Winona State University's Newspaper since 1919

The Winonan

Winona State University's Newspaper since 1919

The Winonan

Winona State University's Newspaper since 1919

The Winonan


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Sandy Queen addresses the importance of spiritual wellness

Courtney Kowalke/Winonan

Wellness expert and motivational speaker Sandy Queen discussed the importance of spiritual well being during Thursday’s presentation at Winona State University, “A Spirited Look at Wellness!  Treading Lightly on the Importance of Spirituality in Wellness.”

“If you’re not having fun with your spirit you’re not spiritual,” Queen said.  “That’s dogma.  That’s fear.”

The event was held in Stark Hall and was attended by 50 students, faculty, and community members.

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Queen was the third speaker of Winona State University’s 2012-2013 Lyceum series.

Her main philosophy is “Lighten up – this is the only life you have!”

The daughter of a Baptist preacher – an influence she cites as both the best and the worst of her formative years – Queen graduated summa cum laude from Towson State University with a B.S. in psychology and has spoken internationally about spirituality.

Through her wide variety of workshops and keynotes, Queen’s ability to use humor, even for serious topics, has gained her a widespread reputation for helping people take a look at their lives, attitudes, and feelings, and find places to “lighten up,” both personally and professionally.

Queen believes that spiritual well-being is a function of our ability to appreciate ourselves, develop an attitude of positive self-regard, and from that make positive choices to give the greatest chance for optimum living.

“I don’t assume or presume to tell you anything tonight that you don’t already know,” she said.

However, Queen noted spirituality is typically the least talked about aspect of overall wellness.

“People think you can’t talk about spirituality without religion, but that’s not true,” Queen said.

Though they are closely linked, Queen made distinctions between the two concepts.

According to her, religion has boundaries, rites and rituals, and more answers than questions.  In contrast, spirituality is open, awed, and asks more questions than it provides answers.

“With spirituality, all I can tell you is how I feel at this moment,” Queen said.

Queen believes healthy religion allows laughter and questioning, acknowledges there is a dark side to spirituality, discusses what qualifies as “sin,” and inspires people to act.

She also emphasized the element of joy in spirituality, citing Jesus as a key religious figure who understood the importance of being happy.

“There are these constipated Christians out there who don’t like it when you start having fun, and they don’t like it when you start asking questions,” she said.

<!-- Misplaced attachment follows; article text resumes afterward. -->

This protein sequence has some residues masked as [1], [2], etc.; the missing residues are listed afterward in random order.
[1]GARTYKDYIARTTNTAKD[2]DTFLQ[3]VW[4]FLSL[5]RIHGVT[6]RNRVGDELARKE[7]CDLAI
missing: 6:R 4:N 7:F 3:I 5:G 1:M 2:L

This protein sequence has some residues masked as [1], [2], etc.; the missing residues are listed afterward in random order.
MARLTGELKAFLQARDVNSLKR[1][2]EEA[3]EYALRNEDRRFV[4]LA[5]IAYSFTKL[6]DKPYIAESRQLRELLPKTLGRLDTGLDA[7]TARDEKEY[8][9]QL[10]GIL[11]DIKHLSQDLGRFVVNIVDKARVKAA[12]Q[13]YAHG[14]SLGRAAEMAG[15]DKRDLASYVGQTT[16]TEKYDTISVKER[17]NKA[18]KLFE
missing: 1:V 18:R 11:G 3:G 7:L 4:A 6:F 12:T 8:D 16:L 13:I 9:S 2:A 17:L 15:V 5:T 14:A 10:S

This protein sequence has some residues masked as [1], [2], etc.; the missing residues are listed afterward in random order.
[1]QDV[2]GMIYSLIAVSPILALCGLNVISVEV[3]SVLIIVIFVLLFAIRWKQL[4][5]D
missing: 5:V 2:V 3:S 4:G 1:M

“I’m not here to blast religion,” Queen clarified, noting her denomination is still a big part of her life and that she loves her church.

“I think rituals are a beautiful part of who we are, and they sometimes show that we are more alike than we are different in each religion.”

Queen believes love is the one underlying personal truth everyone has in common.

“I don’t care what church you go to,” she said.  “Everyone has a little bit of everything.  It’s about meaning and purpose and having a connection with your core.”

Queen seemed to consider this statement before she added, “A connection with your soul.  We’re afraid to say ‘soul’ these days, but if we get rid of ‘soul’ we get rid of what we need to talk about.”

When discussing wellness, Queen discussed the power of three and how the body, mind, and spirit are perpetually linked.

Linking spiritual to physical, Queen noted that in Hebrew, the word “ruach” means both “breath” and “spirit.”

“You can’t live without either one,” she said.

Additionally, the act of being spiritual should be as easy as breathing, but we don’t identify it as such.

“Both breathing and being spiritual are about being in this moment right now and cherishing this moment,” Queen said, citing both as “primal stuff that comes with being alive.”

“There’s nothing tied to [these experiences],” she said.  “It just is.  You can have good health or bad health, but you always have health.  It’s the same with your spirit.”

Similarly Queen connected mental and emotional health to spiritual wellness.

“If you aren’t healed in spirit, it doesn’t go away,” she said.  “What your mind possesses your body expresses.  You are the way you are because of what you do.”

In support of this idea she also cited Albert Einstein’s definition of insanity, which is doing the same thing over and over again and expecting different results.

“All I can ask is for the enlightenment to see the connections between my habits and actions and where they’re taking me so I can truly have healing,” Queen said.

Queen reminded the audience that healthy spirituality asks us to question everything, condemn nothing, and to “take a look at things that aren’t necessarily in our own little box.”

Queen also recommended embracing the spirituality of imperfection.

“We’re all a mess,” she said.  “We can’t be perfect.  But think about the cracks in a sidewalk.  What grows in those cracks?  Flowers do, and flowers can’t grow in a perfect sidewalk.”


Contact Courtney at [email protected]

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